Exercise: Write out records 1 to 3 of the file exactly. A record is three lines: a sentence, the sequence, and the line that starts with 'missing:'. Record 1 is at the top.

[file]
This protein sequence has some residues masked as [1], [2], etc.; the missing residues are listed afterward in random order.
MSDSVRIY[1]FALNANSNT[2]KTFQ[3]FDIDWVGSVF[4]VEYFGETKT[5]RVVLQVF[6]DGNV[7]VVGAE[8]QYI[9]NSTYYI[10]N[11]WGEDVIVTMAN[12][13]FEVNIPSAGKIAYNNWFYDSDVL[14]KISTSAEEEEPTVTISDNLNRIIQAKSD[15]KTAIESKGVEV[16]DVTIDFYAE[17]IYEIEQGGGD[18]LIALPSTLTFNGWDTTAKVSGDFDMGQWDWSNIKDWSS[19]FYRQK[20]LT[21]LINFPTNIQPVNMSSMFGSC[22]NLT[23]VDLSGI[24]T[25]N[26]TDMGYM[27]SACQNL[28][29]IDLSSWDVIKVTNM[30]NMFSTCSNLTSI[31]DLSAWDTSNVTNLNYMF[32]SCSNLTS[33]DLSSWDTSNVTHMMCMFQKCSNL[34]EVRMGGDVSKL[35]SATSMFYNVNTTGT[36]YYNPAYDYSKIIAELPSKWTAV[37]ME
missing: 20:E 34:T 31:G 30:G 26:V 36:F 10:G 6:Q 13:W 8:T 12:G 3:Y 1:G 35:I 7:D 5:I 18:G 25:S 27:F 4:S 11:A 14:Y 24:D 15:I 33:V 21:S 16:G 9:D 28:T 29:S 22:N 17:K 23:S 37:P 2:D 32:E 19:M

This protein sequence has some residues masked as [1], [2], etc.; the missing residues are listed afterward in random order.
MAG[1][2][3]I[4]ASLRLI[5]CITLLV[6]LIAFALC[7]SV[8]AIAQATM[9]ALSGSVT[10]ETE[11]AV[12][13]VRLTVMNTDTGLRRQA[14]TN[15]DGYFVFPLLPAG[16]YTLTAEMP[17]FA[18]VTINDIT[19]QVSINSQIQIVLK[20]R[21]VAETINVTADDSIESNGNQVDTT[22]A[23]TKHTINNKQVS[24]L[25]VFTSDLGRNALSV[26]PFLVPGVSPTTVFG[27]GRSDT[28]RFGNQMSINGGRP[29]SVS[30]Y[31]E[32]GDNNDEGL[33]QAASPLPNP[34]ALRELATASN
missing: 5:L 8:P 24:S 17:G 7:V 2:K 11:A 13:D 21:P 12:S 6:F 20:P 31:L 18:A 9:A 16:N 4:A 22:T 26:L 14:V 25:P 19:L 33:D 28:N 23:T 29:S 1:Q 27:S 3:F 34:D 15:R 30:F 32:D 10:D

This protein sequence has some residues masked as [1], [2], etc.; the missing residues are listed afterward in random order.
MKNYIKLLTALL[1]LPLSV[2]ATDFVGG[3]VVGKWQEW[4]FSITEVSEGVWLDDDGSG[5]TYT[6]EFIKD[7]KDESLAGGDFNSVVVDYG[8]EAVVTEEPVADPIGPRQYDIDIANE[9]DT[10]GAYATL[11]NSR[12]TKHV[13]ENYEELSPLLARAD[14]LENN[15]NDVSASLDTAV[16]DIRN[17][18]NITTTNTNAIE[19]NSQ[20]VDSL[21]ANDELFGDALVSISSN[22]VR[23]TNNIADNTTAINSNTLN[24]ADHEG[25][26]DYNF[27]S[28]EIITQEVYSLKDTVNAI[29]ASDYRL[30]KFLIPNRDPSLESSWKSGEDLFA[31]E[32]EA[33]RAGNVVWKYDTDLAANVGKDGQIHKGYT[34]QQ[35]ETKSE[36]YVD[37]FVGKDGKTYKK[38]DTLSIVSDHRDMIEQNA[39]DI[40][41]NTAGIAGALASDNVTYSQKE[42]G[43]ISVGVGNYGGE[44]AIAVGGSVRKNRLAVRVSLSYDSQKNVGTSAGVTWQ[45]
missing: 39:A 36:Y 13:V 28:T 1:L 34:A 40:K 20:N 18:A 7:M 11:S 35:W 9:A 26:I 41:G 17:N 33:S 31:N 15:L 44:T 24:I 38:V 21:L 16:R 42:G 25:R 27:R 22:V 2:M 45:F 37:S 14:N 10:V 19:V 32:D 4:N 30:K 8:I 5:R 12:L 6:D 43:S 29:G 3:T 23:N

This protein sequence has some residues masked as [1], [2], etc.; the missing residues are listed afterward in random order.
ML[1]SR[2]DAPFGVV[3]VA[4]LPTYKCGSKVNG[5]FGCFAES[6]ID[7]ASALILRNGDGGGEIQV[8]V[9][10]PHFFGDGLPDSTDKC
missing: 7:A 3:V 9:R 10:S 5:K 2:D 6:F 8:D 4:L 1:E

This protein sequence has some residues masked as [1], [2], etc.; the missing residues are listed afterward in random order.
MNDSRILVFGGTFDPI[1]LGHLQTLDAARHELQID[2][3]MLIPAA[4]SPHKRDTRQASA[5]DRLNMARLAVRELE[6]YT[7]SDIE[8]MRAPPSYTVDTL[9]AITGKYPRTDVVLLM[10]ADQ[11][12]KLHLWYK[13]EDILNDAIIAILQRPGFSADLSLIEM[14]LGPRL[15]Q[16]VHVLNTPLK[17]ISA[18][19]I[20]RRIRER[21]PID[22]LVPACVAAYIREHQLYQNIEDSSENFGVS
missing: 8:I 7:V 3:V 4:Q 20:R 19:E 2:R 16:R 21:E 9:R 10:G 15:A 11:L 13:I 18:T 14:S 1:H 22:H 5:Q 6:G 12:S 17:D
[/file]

This protein sequence has some residues masked as [1], [2], etc.; the missing residues are listed afterward in random order.
MSDSVRIY[1]FALNANSNT[2]KTFQ[3]FDIDWVGSVF[4]VEYFGETKT[5]RVVLQVF[6]DGNV[7]VVGAE[8]QYI[9]NSTYYI[10]N[11]WGEDVIVTMAN[12][13]FEVNIPSAGKIAYNNWFYDSDVL[14]KISTSAEEEEPTVTISDNLNRIIQAKSD[15]KTAIESKGVEV[16]DVTIDFYAE[17]IYEIEQGGGD[18]LIALPSTLTFNGWDTTAKVSGDFDMGQWDWSNIKDWSS[19]FYRQK[20]LT[21]LINFPTNIQPVNMSSMFGSC[22]NLT[23]VDLSGI[24]T[25]N[26]TDMGYM[27]SACQNL[28][29]IDLSSWDVIKVTNM[30]NMFSTCSNLTSI[31]DLSAWDTSNVTNLNYMF[32]SCSNLTS[33]DLSSWDTSNVTHMMCMFQKCSNL[34]EVRMGGDVSKL[35]SATSMFYNVNTTGT[36]YYNPAYDYSKIIAELPSKWTAV[37]ME
missing: 20:E 34:T 31:G 30:G 26:V 36:F 10:G 6:Q 13:W 8:T 12:G 3:Y 1:G 35:I 7:D 5:I 18:G 25:S 27:F 4:S 11:A 14:Y 24:D 15:I 33:V 21:S 16:G 9:D 28:T 29:S 22:N 17:K 23:S 37:P 2:D 32:E 19:M

This protein sequence has some residues masked as [1], [2], etc.; the missing residues are listed afterward in random order.
MAG[1][2][3]I[4]ASLRLI[5]CITLLV[6]LIAFALC[7]SV[8]AIAQATM[9]ALSGSVT[10]ETE[11]AV[12][13]VRLTVMNTDTGLRRQA[14]TN[15]DGYFVFPLLPAG[16]YTLTAEMP[17]FA[18]VTINDIT[19]QVSINSQIQIVLK[20]R[21]VAETINVTADDSIESNGNQVDTT[22]A[23]TKHTINNKQVS[24]L[25]VFTSDLGRNALSV[26]PFLVPGVSPTTVFG[27]GRSDT[28]RFGNQMSINGGRP[29]SVS[30]Y[31]E[32]GDNNDEGL[33]QAASPLPNP[34]ALRELATASN
missing: 5:L 8:P 24:S 17:G 7:V 2:K 11:A 13:D 21:P 12:S 6:F 20:P 31:L 18:A 9:A 16:N 4:A 22:T 26:L 14:V 25:P 19:L 33:D 28:N 23:T 29:S 1:Q 27:S 3:F 34:D 15:R 30:F 32:D 10:D

This protein sequence has some residues masked as [1], [2], etc.; the missing residues are listed afterward in random order.
MKNYIKLLTALL[1]LPLSV[2]ATDFVGG[3]VVGKWQEW[4]FSITEVSEGVWLDDDGSG[5]TYT[6]EFIKD[7]KDESLAGGDFNSVVVDYG[8]EAVVTEEPVADPIGPRQYDIDIANE[9]DT[10]GAYATL[11]NSR[12]TKHV[13]ENYEELSPLLARAD[14]LENN[15]NDVSASLDTAV[16]DIRN[17][18]NITTTNTNAIE[19]NSQ[20]VDSL[21]ANDELFGDALVSISSN[22]VR[23]TNNIADNTTAINSNTLN[24]ADHEG[25][26]DYNF[27]S[28]EIITQEVYSLKDTVNAI[29]ASDYRL[30]KFLIPNRDPSLESSWKSGEDLFA[31]E[32]EA[33]RAGNVVWKYDTDLAANVGKDGQIHKGYT[34]QQ[35]ETKSE[36]YVD[37]FVGKDGKTYKK[38]DTLSIVSDHRDMIEQNA[39]DI[40][41]NTAGIAGALASDNVTYSQKE[42]G[43]ISVGVGNYGGE[44]AIAVGGSVRKNRLAVRVSLSYDSQKNVGTSAGVTWQ[45]
missing: 39:A 36:Y 13:V 28:T 1:L 34:A 40:K 20:N 18:A 7:M 11:S 35:W 9:A 26:I 41:G 17:N 33:S 31:N 15:L 44:T 24:I 38:V 21:L 16:R 42:G 25:R 27:R 22:V 2:M 45:F 37:S 14:N 10:V 19:V 32:D 4:N 30:K 8:I 5:R 12:L 6:D 43:S 29:G 3:T 23:N